Enjoyment Isn’t an Item on ‘The To Do List’

[caption id="attachment_11309" align="aligncenter" width="600"]"The To Do List" poster The To Do List poster[/caption]

This guest post by Scarlett Harris appears as part of our theme week on Representations of Female Sexual Desire.

I was moved to watch The To Do List after seeing Emily Nussbaum tweet about it over the Christmas break. It was a stinking hot Saturday afternoon in my corner of the world, so I thought I’d watch along with her as she tweeted her disillusion with the Aubrey Plaza vehicle.

Nussbaum’s main complaint was that the sex in The To Do List—which comes about for Plaza’s character Brandy Klark after she realizes she has no sexual experience going into college—was utterly joyless; it was as if Brandy was going through the motions.

This is hardly surprising considering the premise of the film is to check off a smorgasbord of sex acts over summer vacation in order to be appropriately sexually educated as she becomes tertiary educated.

[caption id="attachment_11305" align="aligncenter" width="550"]"The To Do List" list The To Do List[/caption]


It’s not a wholly ineffective idea: Brandy understands studying and academic excellence better than she does social mores, so making a project out of a desire to know what to do come college (pardon the pun) prepares her for the next chapters in her life: more academic aptitude and more sex.

Previously on Bitch Flicks, Leigh Kolb wrote in praise of The To Do List, asserting that in the film, “Brandy’s desire is always paramount,” but I don’t think this is the case. While Brady’s parents—well, at least her mum, played to scrunchie-wearing perfection by Connie Britton—and sister, Amber (Rachel Bilson) are portrayed as pretty sexually progressive, their dialogue doesn’t seem to connote “the joy of sex,” so to speak. For example, upon giving Brandy a tube of lube, Mrs. Klark tells her daughter, “As you move forward on your sexual journey, promise me one thing.” “To have fun?” Brandy asks. “No, to use lube,” Mrs. Klark replied. Here, enjoyment seems an afterthought.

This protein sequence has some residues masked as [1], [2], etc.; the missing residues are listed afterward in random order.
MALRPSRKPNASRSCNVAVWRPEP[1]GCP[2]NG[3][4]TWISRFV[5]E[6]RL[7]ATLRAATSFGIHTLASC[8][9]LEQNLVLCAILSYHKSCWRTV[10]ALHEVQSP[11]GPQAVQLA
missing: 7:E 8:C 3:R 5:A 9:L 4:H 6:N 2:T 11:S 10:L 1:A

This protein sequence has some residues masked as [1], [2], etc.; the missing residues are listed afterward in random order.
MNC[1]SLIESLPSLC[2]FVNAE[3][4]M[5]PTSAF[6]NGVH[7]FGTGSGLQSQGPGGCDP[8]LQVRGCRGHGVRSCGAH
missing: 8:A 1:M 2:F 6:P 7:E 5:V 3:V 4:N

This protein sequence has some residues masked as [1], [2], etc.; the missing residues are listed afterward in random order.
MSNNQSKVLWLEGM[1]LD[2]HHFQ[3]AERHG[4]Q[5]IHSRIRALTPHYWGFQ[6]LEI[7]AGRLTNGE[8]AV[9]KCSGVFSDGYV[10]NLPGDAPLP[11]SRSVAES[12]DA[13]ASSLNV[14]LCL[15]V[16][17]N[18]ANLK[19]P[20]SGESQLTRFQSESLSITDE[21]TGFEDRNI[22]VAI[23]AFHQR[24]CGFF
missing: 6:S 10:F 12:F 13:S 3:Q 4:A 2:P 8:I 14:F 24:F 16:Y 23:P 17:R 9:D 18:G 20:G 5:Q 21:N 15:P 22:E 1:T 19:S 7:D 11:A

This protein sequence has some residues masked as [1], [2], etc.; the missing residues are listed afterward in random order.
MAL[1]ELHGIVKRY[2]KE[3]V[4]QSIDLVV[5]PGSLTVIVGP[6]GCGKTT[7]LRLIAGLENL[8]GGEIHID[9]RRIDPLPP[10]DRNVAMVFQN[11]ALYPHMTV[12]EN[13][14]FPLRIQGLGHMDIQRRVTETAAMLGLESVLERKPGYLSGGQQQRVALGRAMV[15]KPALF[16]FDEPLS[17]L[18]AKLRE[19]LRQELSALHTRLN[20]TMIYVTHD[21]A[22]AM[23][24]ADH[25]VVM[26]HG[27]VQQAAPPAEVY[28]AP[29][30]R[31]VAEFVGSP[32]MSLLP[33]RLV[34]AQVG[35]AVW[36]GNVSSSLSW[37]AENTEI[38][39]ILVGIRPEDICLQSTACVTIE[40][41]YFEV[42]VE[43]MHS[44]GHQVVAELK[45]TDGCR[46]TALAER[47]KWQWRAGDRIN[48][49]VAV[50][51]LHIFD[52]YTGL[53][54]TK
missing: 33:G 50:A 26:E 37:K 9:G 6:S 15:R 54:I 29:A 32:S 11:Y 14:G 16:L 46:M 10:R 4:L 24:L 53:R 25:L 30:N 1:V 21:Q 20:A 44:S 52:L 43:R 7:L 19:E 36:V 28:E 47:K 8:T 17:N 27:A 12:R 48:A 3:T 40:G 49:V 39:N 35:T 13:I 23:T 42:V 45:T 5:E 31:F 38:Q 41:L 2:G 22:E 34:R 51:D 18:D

[caption id="attachment_11308" align="aligncenter" width="600"]A joyless kiss in "The To Do List" A joyless kiss in The To Do List[/caption]


Brandy’s sexually active sister, Amber, doesn’t seem to enjoy the copious amounts of sex she’s had, either. Though she does tell Brandy to “have fun getting your cherry popped” in the penultimate scene of the movie, it’s said with a heavy dose of sarcasm.

It’s important to note that part of the reason Brandy decides to cultivate a “sex manual,” as the objects of her attractions are wont to call it, is due to peer pressure. She’s called a virgin during her valedictorian speech, and her friends insinuate that Brandy can’t go to college as inexperienced as she is. The tipping point in Brandy’s decision to do her… erm… The To Do List ultimately lies in her lust for shirtless guitar player/lifeguard Rusty (Scott Porter), but even that turns out to be about what other people will think of her landing a college guy. At the end of the movie, she tells Rusty, “Am I going to regret losing my virginity to you? No, you are going to be an awesome story to tell my friends.”

[caption id="attachment_11307" align="aligncenter" width="600"]Brandy Brandy[/caption]

So while The To Do List appears as part of the recent cannon of sex positive “chick flicks,” which includes For a Good Time, Call…, not everything is as it seems. The To Do List is more about peer pressure and the sexual experiences you should be having at that age than it is about actual young female desire.

Scarlett Harris is a Melbourne, Australia-based freelance writer and blogger at The Scarlett Woman, where she muses about feminism, social issues and pop culture. You can follow her on Twitter here.

One Comment

  • LarissaP
    Posted May 26, 2014 at 7:16 pm | Permalink

    I watched this movie only yesterday and loved it. Yes, she goes about it in a very methodical manner, science-like even. Which is kind of the point. It’s that taking away of emotion – including disgust – that allows her to understand this in form of action and reaction, not taboo or misguided notions of love and femininity and masculinity. Honestly, I wish I had seen this as a teenager. It would have helped me understand my body and what sex is way more and way better, being surrounded as I was by closed lips (from my family) and lies (from my “friends”). I have the same analytical mind and going about it as a task rather than an obligation (because everybody else allegedly did it and was awesome at it, or so they said) would have made my life much easier. It’s not really, at that point, about enjoyment, it’s about learning. To her, after learning how to do it, then she’ll enjoy it.

    As for peer pressure, I find it hard to believe she hadn’t experienced it before. She just felt it was the time for her to learn.

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